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SD always default - Switch to HDD (Windows 10)

963 Views 3 Replies 3 Participants Last post by  Sammilady
I am beyond frustrated.

I had someone build my computer for me, but I guess he didn't know I use photoshop. I didn't tell him. I don't know what else to do. There is hardly ANYTHING on my SD. There are no programs, music, photos, anything that would take-up space. All the space being used is user data, the OS itself, my graphics card, etc. I can take a screenshot using my software that shows where all my storage is being used on my SD.

This computer was designed with a small SD for the OS and an HDD for storing games, apps, programs, etc.

No matter what I do, changing settings, etc. It STILL defaults to the C:// (SD) drive and I am so tired of it. How do I remove everything without corrupting my OS? Is it possible? I have uninstalled and reinstalled after changing settings and manually moving it. It doesn't help.

PLEASE help. The SD is only 60 GBS and now I have only 2GB remaining.
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Some programs ask you where u would like to install to.....some reading here

Also u have the option to clone the 60gig Ssd to a larger Ssd will be a exact copy of your present Ssd
I'm assuming that you meant "SSD" Solid State Drive. "SD" typically means "Standard Definition" in regards to video.

In any case, by default ALL software will install to the C: drive. If you want it to install to another drive, you choose that drive during the installation of the program. Some programs will let you change the path during a standard installation, but sometimes you will need to select "advanced" installation. At some point during the install you will be shown the installation path (ie: C:\\Windows\Programs Files\program x), before clicking "ok" or "next", change the path to the drive that to which you want the program stored (ie: D:\\Program Files\program x).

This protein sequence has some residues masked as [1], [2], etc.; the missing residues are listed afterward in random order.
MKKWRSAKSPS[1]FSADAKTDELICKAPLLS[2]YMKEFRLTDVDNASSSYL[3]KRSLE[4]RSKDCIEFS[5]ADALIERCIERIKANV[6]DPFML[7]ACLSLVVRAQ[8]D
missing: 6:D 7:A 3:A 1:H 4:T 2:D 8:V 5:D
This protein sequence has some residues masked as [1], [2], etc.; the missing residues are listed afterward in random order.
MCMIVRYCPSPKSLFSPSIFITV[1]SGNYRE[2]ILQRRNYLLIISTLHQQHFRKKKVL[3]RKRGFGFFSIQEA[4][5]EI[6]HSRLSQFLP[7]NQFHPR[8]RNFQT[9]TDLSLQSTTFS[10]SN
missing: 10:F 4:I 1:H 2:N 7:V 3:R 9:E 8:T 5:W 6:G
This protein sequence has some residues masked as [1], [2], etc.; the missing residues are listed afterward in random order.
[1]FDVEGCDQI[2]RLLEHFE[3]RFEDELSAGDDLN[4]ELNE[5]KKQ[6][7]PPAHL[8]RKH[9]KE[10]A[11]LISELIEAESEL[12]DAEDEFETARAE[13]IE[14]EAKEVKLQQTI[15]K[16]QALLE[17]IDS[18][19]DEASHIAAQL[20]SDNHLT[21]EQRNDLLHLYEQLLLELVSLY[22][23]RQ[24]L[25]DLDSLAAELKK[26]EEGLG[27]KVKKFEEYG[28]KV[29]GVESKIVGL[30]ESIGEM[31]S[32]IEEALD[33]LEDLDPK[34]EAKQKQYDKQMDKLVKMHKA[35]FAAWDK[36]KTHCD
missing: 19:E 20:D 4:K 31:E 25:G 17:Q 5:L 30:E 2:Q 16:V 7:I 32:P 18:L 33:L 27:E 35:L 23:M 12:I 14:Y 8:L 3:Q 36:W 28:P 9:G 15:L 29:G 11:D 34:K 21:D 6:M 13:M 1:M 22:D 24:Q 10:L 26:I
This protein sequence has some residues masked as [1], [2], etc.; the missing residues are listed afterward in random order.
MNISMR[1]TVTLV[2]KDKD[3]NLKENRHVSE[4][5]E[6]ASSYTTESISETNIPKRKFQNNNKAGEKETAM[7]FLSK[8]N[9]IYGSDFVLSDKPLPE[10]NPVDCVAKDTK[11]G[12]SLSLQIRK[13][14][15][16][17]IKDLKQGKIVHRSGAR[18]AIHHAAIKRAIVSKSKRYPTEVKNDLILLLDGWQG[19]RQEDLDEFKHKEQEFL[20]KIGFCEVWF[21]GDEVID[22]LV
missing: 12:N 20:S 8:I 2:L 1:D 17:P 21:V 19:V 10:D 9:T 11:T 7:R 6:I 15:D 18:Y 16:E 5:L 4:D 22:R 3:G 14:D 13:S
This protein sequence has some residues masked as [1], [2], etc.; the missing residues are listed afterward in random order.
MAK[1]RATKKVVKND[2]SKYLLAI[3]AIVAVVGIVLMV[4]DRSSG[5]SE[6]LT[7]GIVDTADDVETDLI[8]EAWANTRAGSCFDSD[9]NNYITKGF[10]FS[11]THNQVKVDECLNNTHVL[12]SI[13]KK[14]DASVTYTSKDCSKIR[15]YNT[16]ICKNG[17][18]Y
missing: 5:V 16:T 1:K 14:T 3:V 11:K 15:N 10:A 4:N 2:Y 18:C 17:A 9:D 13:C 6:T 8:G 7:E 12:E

Keep in mind, that most programs will still put files onto the C: drive as they need to be in the Windows folder for the programs to function.

Also, you should consider a larger SSD. A clean Windows install will run about 40-50GB. And you should have 10-15% of the drive empty for Windows to properly function and manage the swap file. You could install a 120GB as the primary drive, use the 60GB as a workspace for Photoshop, and still use the third HDD as data storage. That would give you a C: drive with enough space to hold all of your software, a fast workspace for Photoshop, and plenty of space to store all of your data/files.
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I'm assuming that you meant "SSD" Solid State Drive. "SD" typically means "Standard Definition" in regards to video............
Okay. Thank you. I was hoping I could just 'move' some files into my D: (HDD) instead of my SD C: drive, but it doesn't seem to be possible. Thank you again. I'll have to invest in a larger SD. :)
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